Why Steve Jobs loves the proposed federal “shield”

We haven’t heard much of late about the so-called federal shield law. Maybe that’s because reporters have finally read the bill and realized that its main beneficiary would be Steve Jobs of Apple.

In December 2004, Apple sued two web sites that had published details of some hush-hush Apple products. The information was a trade secret, like the formula for Coke, said Apple, which also wanted to know who had leaked the info. But state courts said no because California had a shield law that protected the web sites from divulging their sources. (See case summary in Wikipedia.)

But had the proposed federal shield law been on the books, the outcome would have been different. This proposal, called — The Free Flow of Information Act of 2007, authorizes the jailing of any reporter who refuses to say who disclosed a trade secret. In fact, the law never uses the word “shield.” Instead it details the various circumstances under which reporters can be jailed. Congress has a truth in labeling requirement for legislation. The first sentence of every bill explain its intent. The first line from the HR 2102, which passed the House by a 398-21 margin last October, say the act is designed:

“To maintain the free flow of information to the public by providing conditions for the federally compelled disclosure of information by certain persons connected with the news media.”

So the bill’s stated purpose is to keep information flowing freely by insuring that reporters can be deprived of their freedom if they don’t reveal their sources in cases involving national security or terrorist attacks. The trade secrets provision in the House bill says once the party with the secret (i.e. Steve Jobs) “has exhausted all reasonable alternative sources” ( pretty please with a cherry on top failed) a federal judge can send editors to jail unless they “identify a person who has disclosed a trade secret.”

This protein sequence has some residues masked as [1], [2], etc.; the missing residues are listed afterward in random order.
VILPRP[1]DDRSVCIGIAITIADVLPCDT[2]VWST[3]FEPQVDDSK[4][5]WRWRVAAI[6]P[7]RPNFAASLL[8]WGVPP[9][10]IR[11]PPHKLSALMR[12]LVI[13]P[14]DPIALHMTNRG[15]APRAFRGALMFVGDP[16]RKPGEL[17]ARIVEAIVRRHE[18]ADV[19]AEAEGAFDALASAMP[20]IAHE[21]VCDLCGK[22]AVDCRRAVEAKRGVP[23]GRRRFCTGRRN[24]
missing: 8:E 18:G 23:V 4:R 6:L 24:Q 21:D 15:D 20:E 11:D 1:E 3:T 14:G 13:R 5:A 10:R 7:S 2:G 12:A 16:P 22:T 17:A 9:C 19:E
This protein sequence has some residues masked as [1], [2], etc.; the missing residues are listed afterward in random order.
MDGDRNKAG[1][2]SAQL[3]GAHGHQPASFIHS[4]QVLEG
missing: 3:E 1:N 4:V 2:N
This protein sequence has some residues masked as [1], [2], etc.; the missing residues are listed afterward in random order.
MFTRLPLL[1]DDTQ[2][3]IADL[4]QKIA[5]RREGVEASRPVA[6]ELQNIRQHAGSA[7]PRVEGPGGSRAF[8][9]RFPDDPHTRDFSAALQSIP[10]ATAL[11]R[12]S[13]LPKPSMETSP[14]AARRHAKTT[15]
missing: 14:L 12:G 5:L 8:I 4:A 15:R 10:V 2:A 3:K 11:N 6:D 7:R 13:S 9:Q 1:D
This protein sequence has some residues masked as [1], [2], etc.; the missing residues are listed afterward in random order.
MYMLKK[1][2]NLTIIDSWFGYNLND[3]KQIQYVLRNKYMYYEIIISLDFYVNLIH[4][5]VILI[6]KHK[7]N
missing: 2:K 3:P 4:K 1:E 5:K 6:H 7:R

The trade secret provision will cripple investigations of corporate activity. For instance, consider what happened in 2006 when the Electronic Frontier Foundation filed a federal lawsuit charging that “AT&T Corp. has opened its key telecommunications facilities and databases to direct access by the NSA and/or other governmental agencies, intercepting telephone service since at least June 2004.”

As part of its reponse AT&T wrote EFF a letter asking about its posession of documents that “relate to the technical structure of AT&T telephone networks and are extremely sensitive in nature . . . Were they or any one of them to fall into the wrong hands they could be used to ‘hack’ into the AT&T network.”

Had the Free Flow law been on the books, would there have been a story about illegal surveillance? Only AT&T knows how its network runs. Reporters would have to use AT&T “technical” documents or persuade AT&T officials to leak “extremely sensitive” information. Would reporters peeking into AT&T’s network find themselves telling a federal judge where they got secret information of such sensitivity?

In 1977 Mark Dowie published Pinto Madness in Mother Jones Magazine. The article said Ford Motor Company had known that the design of the gas tank on its Pinto made the car susceptible to explosion in rear end collisions, that the company had a safer design and yet it sold the car anyway because of competitive pressures. At one point Dowie wrote:

“Internal company documents in our possession show that Ford has crash-tested the Pinto at a top-secret site more than 40 times and that every test made at over 25 mph without special structural alteration of the car has resulted in a ruptured fuel tank. Despite this, Ford officials denied under oath having crash-tested the Pinto.”

The Free Flow of Information Act will not shield reporters. It will stab them in the backs.